What is going on with Nissan? In the depths of a reorganization to save themselves from bankruptcy, it is back to doing one of the main things it got in this mess from. That is dealer incentives. It vowed not to go back to retail incentives and dealer bonus programs but guess what? Nissan is back with dealer volume incentives to improve its US market share. It knows dealer incentives hurt the company, but it brings them right back anyway.
Industry parlance calls it “stair-step.” It is the financial reward given to dealers for hitting specific sales volume targets. “In the last five months, dealers went through the addiction recovery process because we haven’t had objectives,” Tyler Slade, operating partner at Tim Dahle Nissan Southtowne in suburban Salt Lake City told Automotive News. “Now we’re right back to our crack cocaine.”
“We want to continue to be reasonable and work with the dealers”
“We want to continue to be reasonable and work with the dealers,” David Kershaw, Nissan Division vice president of sales and regional operations, told Automotive News last week. “A healthy dealer body with healthy profitability is key to our success.” But the dealers are grumbling. “We just barely made last month’s sales goal,” said David Basha, owner of Carriage Nissan near Atlanta. “To me, it looks like the same old game of escalating objectives. We should have gotten a two-to-three-vehicle increase; instead, we got an increase of about 10 vehicles.”
And the reason for the incentives? Nissan wants to avoid the temptation of escalating incentives, which kill vehicle profitability. It wants to go easier on dealers after pushing aggressive sales targets on stores. But the automaker needs to boost its fortunes in America. Nissan Division sales for the first half of 2020 came in at 393,281, a decline of 40% from last year.
Nissan’s stair-step activity set unrealistic sales targets that fostered a culture of discounting, dented resale values, damaged brand reputation, and sank dealer profitability according to many dealers. It was one of the primary tools former Chairman Carlos Ghosn used to grow the U.S. market share between 2011 and 2017. Nissan rewarded dealers for hitting aggressive monthly, quarterly, or year-end sales goals. It did lift Nissan North America to Ghosn’s specific target — a 10% US market share which also included Infiniti, back in March 2017.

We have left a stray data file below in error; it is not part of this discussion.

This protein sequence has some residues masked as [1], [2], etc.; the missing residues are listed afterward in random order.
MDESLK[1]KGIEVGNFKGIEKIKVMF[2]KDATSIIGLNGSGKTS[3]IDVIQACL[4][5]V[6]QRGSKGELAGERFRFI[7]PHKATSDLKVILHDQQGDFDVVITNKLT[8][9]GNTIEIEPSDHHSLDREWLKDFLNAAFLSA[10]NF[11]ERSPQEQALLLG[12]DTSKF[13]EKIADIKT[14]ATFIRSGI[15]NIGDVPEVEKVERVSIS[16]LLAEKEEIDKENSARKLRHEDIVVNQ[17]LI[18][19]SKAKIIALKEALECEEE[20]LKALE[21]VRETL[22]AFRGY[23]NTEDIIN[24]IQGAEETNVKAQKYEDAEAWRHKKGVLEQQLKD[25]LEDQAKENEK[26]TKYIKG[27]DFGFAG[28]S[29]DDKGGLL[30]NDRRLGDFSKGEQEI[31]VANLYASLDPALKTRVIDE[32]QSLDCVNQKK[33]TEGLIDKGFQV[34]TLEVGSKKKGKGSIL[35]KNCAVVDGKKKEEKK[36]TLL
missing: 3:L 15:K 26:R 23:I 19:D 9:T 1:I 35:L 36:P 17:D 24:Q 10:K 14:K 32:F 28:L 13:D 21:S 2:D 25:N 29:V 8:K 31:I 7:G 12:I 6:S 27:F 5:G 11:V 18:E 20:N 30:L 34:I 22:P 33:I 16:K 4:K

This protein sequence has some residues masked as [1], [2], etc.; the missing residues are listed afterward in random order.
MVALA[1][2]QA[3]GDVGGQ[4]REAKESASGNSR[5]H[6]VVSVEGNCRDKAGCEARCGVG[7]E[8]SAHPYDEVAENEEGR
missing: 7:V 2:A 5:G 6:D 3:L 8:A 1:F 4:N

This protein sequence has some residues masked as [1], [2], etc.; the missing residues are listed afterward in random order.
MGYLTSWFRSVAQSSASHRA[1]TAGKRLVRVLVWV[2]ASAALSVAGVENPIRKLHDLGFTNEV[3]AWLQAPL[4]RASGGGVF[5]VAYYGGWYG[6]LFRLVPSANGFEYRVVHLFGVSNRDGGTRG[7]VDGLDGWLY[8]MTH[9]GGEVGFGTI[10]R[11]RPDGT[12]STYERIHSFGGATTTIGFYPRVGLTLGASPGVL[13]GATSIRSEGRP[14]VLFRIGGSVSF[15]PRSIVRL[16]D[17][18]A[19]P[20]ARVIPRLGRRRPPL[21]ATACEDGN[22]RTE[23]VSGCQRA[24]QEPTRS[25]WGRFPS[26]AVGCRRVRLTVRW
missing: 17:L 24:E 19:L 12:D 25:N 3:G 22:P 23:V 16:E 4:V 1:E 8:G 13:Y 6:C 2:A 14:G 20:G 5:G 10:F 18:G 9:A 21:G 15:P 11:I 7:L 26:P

Nissan is under extreme pressure to turn around sales in the US
The automaker is under extreme pressure to turn around sales in the US. Its share has dropped to 7.2% in 2019 from 8.4% in 2017. So far in 2020 Nissan’s market share is 5.4%. But, of course, the COVID-19 pandemic has had negative effects on all businesses. But the incentives do show that Nissan has confidence in the recovery from COVID-19. The entire industry is seeing sales increasing as we move through 2020.
“We’re starting to see the market come back for us, [but] it doesn’t mean we are out of the woods,” Kershaw said. “We remain focused on achieving more sustainable results for the company and the dealers. It will take some time, but we are seeing some really positive indicators.”
Dave Wright, dealer principal at Dave Wright Nissan in Hiawatha, Iowa, said he’s down to about a 15-day inventory, making it hard to commit to a sales objective. “The timing is horrible,” said Wright. He received a September factory sales objective that was 33% higher than a month before. “In August, you had Altima and Kicks volume bonuses and I didn’t have one of those vehicles on the ground.” For many of Nissan’s dealers, its return to objectives does not bode well for dealer profitability.